Also known as the asymmetric dominance effect (1), the decoy effect is a phenomenon noticed when people have to choose an option from a choice set, when a decoy is employed.
The decoy is a high-price, low-value product compared to other items in the set, expected to distort the choice towards a targeted item (1). This low-value choice is not expected to be chosen: its purpose is to be a reference point for another item which has both high-price and high-quality (2).
One of the most known studies (3) is the newspaper subscription experiment. Students were asked to choose from a set of three options a monthly subscription for a newspaper:
web subscription – $59, (chosen by 16 students)
print subscription – $125, (not chosen)
web and print subscription – $125; (chosen by 84 students)
The result is amazing: 84% of the students chose the last option. The highly expensive, low-value print subscription is a decoy that makes the last option look better.
In a second test, the decoy option was removed. The results looked different:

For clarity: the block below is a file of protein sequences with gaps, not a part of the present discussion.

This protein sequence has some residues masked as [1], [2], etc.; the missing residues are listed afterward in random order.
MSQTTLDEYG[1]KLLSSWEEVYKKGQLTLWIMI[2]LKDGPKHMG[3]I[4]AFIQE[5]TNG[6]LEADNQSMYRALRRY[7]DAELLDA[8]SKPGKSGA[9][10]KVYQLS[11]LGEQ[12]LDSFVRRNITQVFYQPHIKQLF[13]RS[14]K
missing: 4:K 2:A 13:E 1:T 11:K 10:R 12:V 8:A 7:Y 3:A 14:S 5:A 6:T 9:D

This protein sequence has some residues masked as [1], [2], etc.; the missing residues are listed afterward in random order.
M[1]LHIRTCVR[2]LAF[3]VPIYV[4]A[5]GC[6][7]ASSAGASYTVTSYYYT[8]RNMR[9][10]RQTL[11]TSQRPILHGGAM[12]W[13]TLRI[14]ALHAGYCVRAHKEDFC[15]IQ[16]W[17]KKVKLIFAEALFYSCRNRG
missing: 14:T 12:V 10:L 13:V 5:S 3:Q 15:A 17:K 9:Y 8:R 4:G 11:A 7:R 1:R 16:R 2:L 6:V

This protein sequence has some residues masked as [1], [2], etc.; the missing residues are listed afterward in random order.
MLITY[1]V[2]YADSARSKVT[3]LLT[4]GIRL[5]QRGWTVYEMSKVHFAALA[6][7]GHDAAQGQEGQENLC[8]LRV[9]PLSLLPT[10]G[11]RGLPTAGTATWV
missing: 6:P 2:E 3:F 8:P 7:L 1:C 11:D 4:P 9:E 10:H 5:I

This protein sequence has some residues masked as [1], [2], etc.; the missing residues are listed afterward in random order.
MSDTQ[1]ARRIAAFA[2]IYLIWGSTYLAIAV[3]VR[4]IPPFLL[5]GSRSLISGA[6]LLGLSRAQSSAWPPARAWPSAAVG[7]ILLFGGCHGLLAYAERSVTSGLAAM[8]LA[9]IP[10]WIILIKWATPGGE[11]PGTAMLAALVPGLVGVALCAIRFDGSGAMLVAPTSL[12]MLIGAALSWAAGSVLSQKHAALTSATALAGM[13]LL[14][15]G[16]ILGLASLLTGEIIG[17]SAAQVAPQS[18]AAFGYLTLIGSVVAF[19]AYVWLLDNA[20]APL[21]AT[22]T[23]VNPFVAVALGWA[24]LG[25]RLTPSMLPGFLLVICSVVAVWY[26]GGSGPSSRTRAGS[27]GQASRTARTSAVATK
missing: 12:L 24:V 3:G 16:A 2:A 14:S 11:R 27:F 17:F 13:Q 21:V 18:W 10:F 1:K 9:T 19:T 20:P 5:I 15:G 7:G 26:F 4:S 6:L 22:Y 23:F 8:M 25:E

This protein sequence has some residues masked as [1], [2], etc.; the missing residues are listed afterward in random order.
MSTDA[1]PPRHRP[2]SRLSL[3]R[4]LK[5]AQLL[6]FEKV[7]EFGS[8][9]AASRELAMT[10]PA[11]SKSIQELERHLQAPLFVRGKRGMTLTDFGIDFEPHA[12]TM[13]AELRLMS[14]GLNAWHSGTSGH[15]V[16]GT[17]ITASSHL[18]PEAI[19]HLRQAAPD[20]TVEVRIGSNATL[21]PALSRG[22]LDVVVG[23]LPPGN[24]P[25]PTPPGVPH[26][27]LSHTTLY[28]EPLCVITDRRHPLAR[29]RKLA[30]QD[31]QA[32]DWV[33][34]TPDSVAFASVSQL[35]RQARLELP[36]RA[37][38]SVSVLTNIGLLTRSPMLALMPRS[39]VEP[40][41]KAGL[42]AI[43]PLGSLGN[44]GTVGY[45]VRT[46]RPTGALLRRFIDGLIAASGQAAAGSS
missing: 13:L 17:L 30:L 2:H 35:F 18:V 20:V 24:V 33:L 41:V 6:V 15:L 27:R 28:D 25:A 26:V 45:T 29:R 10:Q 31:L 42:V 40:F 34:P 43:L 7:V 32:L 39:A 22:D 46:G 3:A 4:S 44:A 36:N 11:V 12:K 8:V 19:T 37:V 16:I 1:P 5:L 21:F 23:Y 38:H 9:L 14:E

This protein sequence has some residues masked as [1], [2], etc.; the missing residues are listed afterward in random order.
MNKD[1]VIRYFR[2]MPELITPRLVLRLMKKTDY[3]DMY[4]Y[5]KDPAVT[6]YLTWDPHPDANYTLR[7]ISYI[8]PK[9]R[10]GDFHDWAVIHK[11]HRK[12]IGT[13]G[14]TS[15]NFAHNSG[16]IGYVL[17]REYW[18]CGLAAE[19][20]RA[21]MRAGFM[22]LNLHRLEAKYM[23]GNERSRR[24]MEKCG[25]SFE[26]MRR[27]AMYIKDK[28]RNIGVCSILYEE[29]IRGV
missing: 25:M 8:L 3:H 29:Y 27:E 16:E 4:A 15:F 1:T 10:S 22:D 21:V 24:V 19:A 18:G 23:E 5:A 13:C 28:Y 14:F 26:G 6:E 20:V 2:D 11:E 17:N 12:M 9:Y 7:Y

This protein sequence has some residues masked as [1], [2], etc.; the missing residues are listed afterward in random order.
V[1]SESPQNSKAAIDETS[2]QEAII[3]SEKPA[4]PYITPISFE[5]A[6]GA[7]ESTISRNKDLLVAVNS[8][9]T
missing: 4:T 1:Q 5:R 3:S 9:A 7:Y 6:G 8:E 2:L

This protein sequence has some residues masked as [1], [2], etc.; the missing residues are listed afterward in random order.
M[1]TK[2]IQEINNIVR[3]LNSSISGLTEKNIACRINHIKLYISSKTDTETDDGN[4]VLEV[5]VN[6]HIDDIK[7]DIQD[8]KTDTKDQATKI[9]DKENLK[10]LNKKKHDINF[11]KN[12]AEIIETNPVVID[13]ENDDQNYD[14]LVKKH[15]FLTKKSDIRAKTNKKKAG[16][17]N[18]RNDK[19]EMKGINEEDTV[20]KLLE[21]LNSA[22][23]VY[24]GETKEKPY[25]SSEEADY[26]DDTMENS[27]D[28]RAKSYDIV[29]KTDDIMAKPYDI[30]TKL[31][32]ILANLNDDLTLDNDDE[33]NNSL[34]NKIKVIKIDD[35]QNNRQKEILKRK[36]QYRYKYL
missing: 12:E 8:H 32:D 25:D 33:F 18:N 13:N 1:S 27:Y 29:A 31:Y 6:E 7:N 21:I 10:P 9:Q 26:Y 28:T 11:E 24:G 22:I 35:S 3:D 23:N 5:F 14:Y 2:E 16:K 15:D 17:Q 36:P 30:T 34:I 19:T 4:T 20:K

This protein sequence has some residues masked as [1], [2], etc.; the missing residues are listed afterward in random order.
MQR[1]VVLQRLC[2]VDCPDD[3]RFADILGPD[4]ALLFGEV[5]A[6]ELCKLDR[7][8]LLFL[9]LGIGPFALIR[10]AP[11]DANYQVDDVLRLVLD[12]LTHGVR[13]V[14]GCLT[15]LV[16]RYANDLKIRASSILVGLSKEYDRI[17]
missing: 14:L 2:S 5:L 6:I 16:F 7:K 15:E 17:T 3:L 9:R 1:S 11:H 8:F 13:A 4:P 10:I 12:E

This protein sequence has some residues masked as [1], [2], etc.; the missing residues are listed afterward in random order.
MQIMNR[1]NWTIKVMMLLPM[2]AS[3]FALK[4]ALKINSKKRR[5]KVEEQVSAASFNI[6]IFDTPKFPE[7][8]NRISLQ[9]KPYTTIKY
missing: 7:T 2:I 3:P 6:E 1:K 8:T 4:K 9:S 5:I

web subscription – $59 (68 students)
web and print subscription – $125 (32 students)
Calculating the newspaper’s revenue in these two conditions seemed to explain the use of a decoy.
Now, imagine what happens if you go in a travel agency to book a vacation. Out of the next options, which one would you choose if prices were equal?
– 10-day trip to Athens, with five dinners included
– 10-day trip to Rome, with breakfast and spa facilities included
– 7-day trip to Rome, spa facilities included
I would choose to see more options, of course.
1. Puto, C. (1982). Adding Asymmetrically Dominated Alternatives: Violations of Regularity and the Similarity Hypothesis. The Journal of Consumer Research, 9(1), 90-98.
2. Josiam, B. M., & Hobson, J. P. (1995). Consumer choice in context: the decoy effect in travel and tourism. Journal of Travel Research, 34(1), 45-50.
3. Ariely, D. (2008). Predictably irrational (p. 20). New York: HarperCollins.